What All the Fuss is About

In response to my claim that the government isn't taking over health care, I was recently asked what's all the fuss about, then?

My answer: politics

(most of what follows is h/t Ezra Klein)

As Maggie Mertens recently pointed out (link) and summarized with the table at the end of this post, the current senate health care bill is remarkably similar to the bill proposed in 1993 by a moderate Republican senator (John Chafee), 19 other Republican senators, and 2 Democrats - considered the major GOP proposal at the time.  Naturally, therefore, the Republicans are celebrating that the Dems some 17 years later are pushing a GOP health care bill.  Not so much.

Instead, here's a sampling of what we get...

We get this from the Republican National Committee (link):

PH2010030303718

and we get commentary like this by conservative pundit Mark Steyn from the National Review (link):

I’ve been bandying comparisons with Britain and France but that hardly begins to convey the scale of it. Obamacare represents the government annexation of “one-sixth of the U.S. economy” — i.e., the equivalent of the entire British or French economy, or the entire Indian economy twice over. Nobody has ever attempted this level of centralized planning for an advanced society of 300 million people. Even the control freaks of the European Union have never tried to impose a unitary “comprehensive” health-care system from Galway to Greece. The Soviet Union did, of course, and we know how that worked out.

Annexation of 1/6 of the economy?  Ezra Klein rebuts (link):

Putting aside the question of whether government regulations are the same as "annexation" (in which case, the apple I'm eating is federally annexed, and I never knew socialism could be this crisp and delicious), the regulations in question are limited to insurance being offered on the exchanges.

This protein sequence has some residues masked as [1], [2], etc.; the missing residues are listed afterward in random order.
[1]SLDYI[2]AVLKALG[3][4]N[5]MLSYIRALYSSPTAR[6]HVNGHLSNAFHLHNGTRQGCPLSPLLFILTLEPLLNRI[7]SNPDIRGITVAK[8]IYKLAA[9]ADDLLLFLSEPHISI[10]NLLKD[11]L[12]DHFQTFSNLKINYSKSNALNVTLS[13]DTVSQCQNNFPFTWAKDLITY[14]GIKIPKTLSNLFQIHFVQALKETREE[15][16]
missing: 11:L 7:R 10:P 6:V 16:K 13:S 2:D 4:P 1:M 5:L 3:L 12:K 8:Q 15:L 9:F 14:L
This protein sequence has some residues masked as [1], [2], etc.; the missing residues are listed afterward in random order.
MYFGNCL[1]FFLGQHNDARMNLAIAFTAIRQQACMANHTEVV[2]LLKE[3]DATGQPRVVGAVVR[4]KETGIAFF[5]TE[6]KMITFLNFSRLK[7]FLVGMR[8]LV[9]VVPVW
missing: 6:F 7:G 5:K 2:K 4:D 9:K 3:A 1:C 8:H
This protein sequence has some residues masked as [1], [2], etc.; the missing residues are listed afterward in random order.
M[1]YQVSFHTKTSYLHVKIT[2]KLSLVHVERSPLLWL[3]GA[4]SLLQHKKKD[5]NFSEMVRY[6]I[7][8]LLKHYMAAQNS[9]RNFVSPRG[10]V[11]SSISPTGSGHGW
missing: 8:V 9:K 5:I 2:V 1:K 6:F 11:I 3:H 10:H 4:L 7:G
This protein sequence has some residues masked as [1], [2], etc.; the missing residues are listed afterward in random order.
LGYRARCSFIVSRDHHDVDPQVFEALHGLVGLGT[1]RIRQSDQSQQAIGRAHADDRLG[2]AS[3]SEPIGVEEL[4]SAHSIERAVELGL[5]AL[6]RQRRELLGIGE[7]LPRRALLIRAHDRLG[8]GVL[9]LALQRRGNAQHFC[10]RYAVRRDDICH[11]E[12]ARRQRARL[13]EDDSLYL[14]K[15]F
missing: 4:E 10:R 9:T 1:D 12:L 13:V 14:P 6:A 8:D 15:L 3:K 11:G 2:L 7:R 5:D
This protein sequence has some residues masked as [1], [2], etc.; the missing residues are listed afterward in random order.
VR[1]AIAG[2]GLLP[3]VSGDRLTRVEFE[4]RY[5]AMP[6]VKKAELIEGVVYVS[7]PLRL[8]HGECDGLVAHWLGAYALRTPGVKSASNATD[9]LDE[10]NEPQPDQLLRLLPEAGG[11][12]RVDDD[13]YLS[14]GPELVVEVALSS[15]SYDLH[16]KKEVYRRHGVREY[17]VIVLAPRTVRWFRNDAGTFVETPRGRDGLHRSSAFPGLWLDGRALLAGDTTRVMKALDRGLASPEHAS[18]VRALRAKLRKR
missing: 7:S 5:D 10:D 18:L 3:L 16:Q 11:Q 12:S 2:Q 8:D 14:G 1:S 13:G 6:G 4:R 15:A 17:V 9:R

Why does that matter? Because the exchanges, as you can see on Page 20 of this CBO analysis, are expected to serve 25 million people by 2019. That is to say, these regulations will be limited to less than 10 percent of the market. And that 10 percent of the market will be primarily composed of the uninsured.

Why would conservatives be freaking out so extravagantly about a health bill nearly identical to their own from 17 years ago?  Did the GOP propose a socialist health care bill in 1993?  Were they plotting an unprecedented expansion of government, an annexation of 1/6 of the economy?  No.  Then what is all the fuss about?

The fuss is all about politics (Waterloo).

From Kaiser Health News (link):

Major Provisions Senate Bill 2009 Sen. Chafee (R) Bill 1993 Rep. Boehner (R) Bill 2009

Require Individuals To Purchase Health Insurance
(Includes Religious and/or Hardship Exemption)

Yes

Yes

No (individuals without
coverage would be taxed)

Requires Employers To Offer Health Insurance To Employees

Yes (above 50 employees, must help pay for insurance costs to workers receiving tax credits
for insurance)

Yes (but no requirement to contribute to premium cost)

No

Standard Benefits Package

Yes

Yes

No

Bans Denying Medical Coverage For Pre-existing Conditions

Yes

Yes

No (establishes high risk pools)

Establish State-based Exchanges/Purchasing Groups

Yes

Yes

No

Offers Subsidies For Low-Income People To Buy Insurance

Yes

Yes

No

Long Term Care Insurance

Yes (sets up a voluntary insurance plan)

Yes (sets standards for insurance)

No

Makes Efforts To Create More Efficient Health Care System

Yes

Yes

Yes

Medicaid Expansion

Yes

No

No

Reduces Growth In Medicare Spending

Yes

Yes

No

Medical Malpractice Reform

No

Yes

Yes

Controls High Cost Health Plans

Yes (taxes on plans over $8,500 for single coverage to $23,000 for family plan)

Yes (caps tax exemption for employer-sponsored plans)

No

Prohibits Insurance Company From Cancelling Coverage

Yes

Yes

Yes

Prohibits Insurers From Setting Lifetime Spending Caps

Yes

No

Yes

Equalize Tax Treatment For Insurance Of Self-Employed

No

Yes

No

Extends Coverage To Dependents

Yes (up to age 26)

No

Yes (up to age 25)

Cost

$871 billion over 10 years

No CBO estimate

$8 billion over 10 years

Impact On Deficit

Reduces by $132 billion over 10 years

No CBO estimate

Reduces by $68 billion over 10 years

Percentage Of Americans Covered

94% by 2019

92-94% by 2005

82% by 2019

Comments

The republicans the NO party of the 21st century